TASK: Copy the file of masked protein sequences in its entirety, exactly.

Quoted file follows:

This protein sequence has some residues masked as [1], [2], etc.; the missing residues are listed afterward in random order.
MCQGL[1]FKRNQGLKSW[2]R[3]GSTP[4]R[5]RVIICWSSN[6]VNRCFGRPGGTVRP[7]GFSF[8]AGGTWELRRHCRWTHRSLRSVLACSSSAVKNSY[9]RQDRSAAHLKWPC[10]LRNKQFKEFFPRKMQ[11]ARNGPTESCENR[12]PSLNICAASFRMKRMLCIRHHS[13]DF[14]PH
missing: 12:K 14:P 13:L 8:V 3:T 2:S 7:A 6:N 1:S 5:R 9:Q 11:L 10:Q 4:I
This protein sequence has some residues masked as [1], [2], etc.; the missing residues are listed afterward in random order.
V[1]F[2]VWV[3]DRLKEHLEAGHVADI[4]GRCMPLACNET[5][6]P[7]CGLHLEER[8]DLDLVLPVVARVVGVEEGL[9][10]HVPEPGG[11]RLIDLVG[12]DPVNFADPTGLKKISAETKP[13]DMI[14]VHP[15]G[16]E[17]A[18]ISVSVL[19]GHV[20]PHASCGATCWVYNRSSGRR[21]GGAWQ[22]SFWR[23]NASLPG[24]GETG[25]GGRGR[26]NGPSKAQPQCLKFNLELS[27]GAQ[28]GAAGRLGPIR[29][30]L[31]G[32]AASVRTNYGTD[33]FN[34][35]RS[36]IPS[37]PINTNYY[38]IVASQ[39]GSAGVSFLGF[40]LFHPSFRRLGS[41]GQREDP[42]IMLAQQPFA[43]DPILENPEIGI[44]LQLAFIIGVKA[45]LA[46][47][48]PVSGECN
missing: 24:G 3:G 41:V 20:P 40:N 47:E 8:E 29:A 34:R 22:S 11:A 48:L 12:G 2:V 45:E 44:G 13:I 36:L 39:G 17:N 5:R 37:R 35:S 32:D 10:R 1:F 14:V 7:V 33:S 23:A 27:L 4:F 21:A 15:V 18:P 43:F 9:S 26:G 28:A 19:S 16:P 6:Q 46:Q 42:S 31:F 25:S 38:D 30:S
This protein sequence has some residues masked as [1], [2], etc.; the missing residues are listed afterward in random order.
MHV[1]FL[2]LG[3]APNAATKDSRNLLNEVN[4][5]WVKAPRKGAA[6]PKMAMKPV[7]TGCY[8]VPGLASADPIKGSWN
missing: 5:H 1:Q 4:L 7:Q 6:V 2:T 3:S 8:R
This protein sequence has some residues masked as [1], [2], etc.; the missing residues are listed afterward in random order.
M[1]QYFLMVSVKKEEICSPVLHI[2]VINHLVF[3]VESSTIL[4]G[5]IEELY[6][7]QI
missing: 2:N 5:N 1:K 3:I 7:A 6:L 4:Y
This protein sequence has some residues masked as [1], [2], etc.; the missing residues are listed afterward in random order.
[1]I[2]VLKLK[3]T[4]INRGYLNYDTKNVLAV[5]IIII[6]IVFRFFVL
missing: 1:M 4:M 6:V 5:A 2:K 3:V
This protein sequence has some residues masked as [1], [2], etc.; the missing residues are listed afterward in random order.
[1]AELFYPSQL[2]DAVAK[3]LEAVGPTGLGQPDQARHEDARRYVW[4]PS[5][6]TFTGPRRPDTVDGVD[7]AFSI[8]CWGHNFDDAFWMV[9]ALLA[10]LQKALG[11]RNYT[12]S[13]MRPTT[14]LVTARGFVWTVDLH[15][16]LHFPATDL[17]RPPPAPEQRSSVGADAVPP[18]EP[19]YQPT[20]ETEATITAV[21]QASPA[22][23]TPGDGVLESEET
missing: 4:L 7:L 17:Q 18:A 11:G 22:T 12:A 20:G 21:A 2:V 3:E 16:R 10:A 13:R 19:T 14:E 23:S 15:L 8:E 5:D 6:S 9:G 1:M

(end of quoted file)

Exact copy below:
This protein sequence has some residues masked as [1], [2], etc.; the missing residues are listed afterward in random order.
MCQGL[1]FKRNQGLKSW[2]R[3]GSTP[4]R[5]RVIICWSSN[6]VNRCFGRPGGTVRP[7]GFSF[8]AGGTWELRRHCRWTHRSLRSVLACSSSAVKNSY[9]RQDRSAAHLKWPC[10]LRNKQFKEFFPRKMQ[11]ARNGPTESCENR[12]PSLNICAASFRMKRMLCIRHHS[13]DF[14]PH
missing: 12:K 14:P 13:L 8:V 3:T 2:S 7:A 6:N 1:S 5:R 9:Q 11:L 10:Q 4:I
This protein sequence has some residues masked as [1], [2], etc.; the missing residues are listed afterward in random order.
V[1]F[2]VWV[3]DRLKEHLEAGHVADI[4]GRCMPLACNET[5][6]P[7]CGLHLEER[8]DLDLVLPVVARVVGVEEGL[9][10]HVPEPGG[11]RLIDLVG[12]DPVNFADPTGLKKISAETKP[13]DMI[14]VHP[15]G[16]E[17]A[18]ISVSVL[19]GHV[20]PHASCGATCWVYNRSSGRR[21]GGAWQ[22]SFWR[23]NASLPG[24]GETG[25]GGRGR[26]NGPSKAQPQCLKFNLELS[27]GAQ[28]GAAGRLGPIR[29][30]L[31]G[32]AASVRTNYGTD[33]FN[34][35]RS[36]IPS[37]PINTNYY[38]IVASQ[39]GSAGVSFLGF[40]LFHPSFRRLGS[41]GQREDP[42]IMLAQQPFA[43]DPILENPEIGI[44]LQLAFIIGVKA[45]LA[46][47][48]PVSGECN
missing: 24:G 3:G 41:V 20:P 40:N 47:E 8:E 29:A 34:R 22:S 11:A 48:L 12:G 2:V 45:E 44:G 13:I 36:L 39:G 17:N 5:R 37:R 35:S 32:D 10:R 1:F 14:V 7:V 33:S 23:A 27:L 4:F 21:A 15:V 18:P 43:F 9:S 26:G 28:A 19:S 16:P 6:Q 46:Q 42:S 31:F 25:S 38:D 30:S
This protein sequence has some residues masked as [1], [2], etc.; the missing residues are listed afterward in random order.
MHV[1]FL[2]LG[3]APNAATKDSRNLLNEVN[4][5]WVKAPRKGAA[6]PKMAMKPV[7]TGCY[8]VPGLASADPIKGSWN
missing: 5:H 1:Q 4:L 7:Q 6:V 2:T 3:S 8:R
This protein sequence has some residues masked as [1], [2], etc.; the missing residues are listed afterward in random order.
M[1]QYFLMVSVKKEEICSPVLHI[2]VINHLVF[3]VESSTIL[4]G[5]IEELY[6][7]QI
missing: 2:N 5:N 1:K 3:I 7:A 6:L 4:Y
This protein sequence has some residues masked as [1], [2], etc.; the missing residues are listed afterward in random order.
[1]I[2]VLKLK[3]T[4]INRGYLNYDTKNVLAV[5]IIII[6]IVFRFFVL
missing: 1:M 4:M 6:V 5:A 2:K 3:V
This protein sequence has some residues masked as [1], [2], etc.; the missing residues are listed afterward in random order.
[1]AELFYPSQL[2]DAVAK[3]LEAVGPTGLGQPDQARHEDARRYVW[4]PS[5][6]TFTGPRRPDTVDGVD[7]AFSI[8]CWGHNFDDAFWMV[9]ALLA[10]LQKALG[11]RNYT[12]S[13]MRPTT[14]LVTARGFVWTVDLH[15][16]LHFPATDL[17]RPPPAPEQRSSVGADAVPP[18]EP[19]YQPT[20]ETEATITAV[21]QASPA[22][23]TPGDGVLESEET
missing: 4:L 7:L 17:Q 18:A 11:G 22:T 12:A 20:G 21:A 2:V 3:E 16:R 10:A 13:R 19:T 14:E 23:S 15:L 8:E 5:D 6:S 9:G 1:M